Russia's Bloody Sunday Massacre of 1905

By 1 year ago

On Sunday, January 9th, 1905, thousands of factory workers marched on Winter Palace in St. Petersberg, Russia. Most of them returned. 

In the early 1900s, working conditions in Russia were deplorable. The citizens of Russia were living under a fascist dictatorship masquerading as a communist system. Working conditions quickly turned from lucrative, collaborative environments to glorified slave labor.

Not only were workers being forced to work 10 hour days (sometimes 15) 6 days a week, in 1904 workers stopped being compensated past their daily allowance of food and fuel. Workers were not permitted to observe holidays, take sick leave, or allowed to leave their workplaces at all.

The infrastructure of factory settings at the time was extremely poor, regularly causing workers to get sick and injured while they were present. Workers were regularly fined and docked for taking bathroom breaks or talking/singing while clocked in, with little to no opportunity to defend themselves. 

Technically, every factory worker in Russia was being held captive strictly to bring money to the elite class, who did absolutely nothing but bask in their wealth. 

A priest named Georgy Gapon led a military/worker sting in 1905. He masqueraded as a member of the working class, initially, to try and convince them that their treatment was just and fair in the eyes of God. Needless to say, the starving factory workers didn't hear that for one second.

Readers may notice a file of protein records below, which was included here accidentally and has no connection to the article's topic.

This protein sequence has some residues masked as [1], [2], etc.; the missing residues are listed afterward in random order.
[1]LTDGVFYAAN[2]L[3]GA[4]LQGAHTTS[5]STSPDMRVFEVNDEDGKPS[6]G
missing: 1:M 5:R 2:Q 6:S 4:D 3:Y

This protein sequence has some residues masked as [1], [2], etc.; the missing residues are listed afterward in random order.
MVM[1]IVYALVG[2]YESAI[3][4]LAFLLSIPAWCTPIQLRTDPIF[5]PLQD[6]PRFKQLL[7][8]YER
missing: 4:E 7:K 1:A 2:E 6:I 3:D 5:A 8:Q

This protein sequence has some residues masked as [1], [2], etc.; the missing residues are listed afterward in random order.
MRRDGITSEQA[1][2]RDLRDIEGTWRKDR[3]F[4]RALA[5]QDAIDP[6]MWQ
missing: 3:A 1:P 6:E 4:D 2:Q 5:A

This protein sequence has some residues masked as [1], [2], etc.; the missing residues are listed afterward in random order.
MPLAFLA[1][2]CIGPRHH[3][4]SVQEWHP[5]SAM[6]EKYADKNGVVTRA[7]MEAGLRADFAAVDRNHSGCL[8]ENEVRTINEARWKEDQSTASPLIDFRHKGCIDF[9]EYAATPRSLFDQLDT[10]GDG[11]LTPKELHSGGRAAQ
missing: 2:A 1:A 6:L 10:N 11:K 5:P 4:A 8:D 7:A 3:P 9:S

Fortunately for them, Georgy Gapon didn't like what he was being paid to preach either. In fact, when the factory he was stationed in sacked 4 pregnant women because they weren't working as hard as expected, Georgy dropped his association with the military and he organized a strike for worker's rights. He drafted a petition to the factory owner elites for political reform and more rights for works, who were being terribly exploited. This petition got over 150,000 signatures from factory workers. 

The factory owners did not respond well to these requests, so Gapon organized a peaceful march on the Winter Palace to present their strike details.

The factory owners coincidentally also owned major portions of the military, and they positioned a strike force on the top of the palace walls and roofs nearby. Although nobody knows whether a command was made, or a soldier couldn't keep their cool, the strike force opened fire on the protesters, killing 100 individuals and wounding roughly 200. To this day, this is the largest solo massacre that was organized by a government in any place on Earth. 

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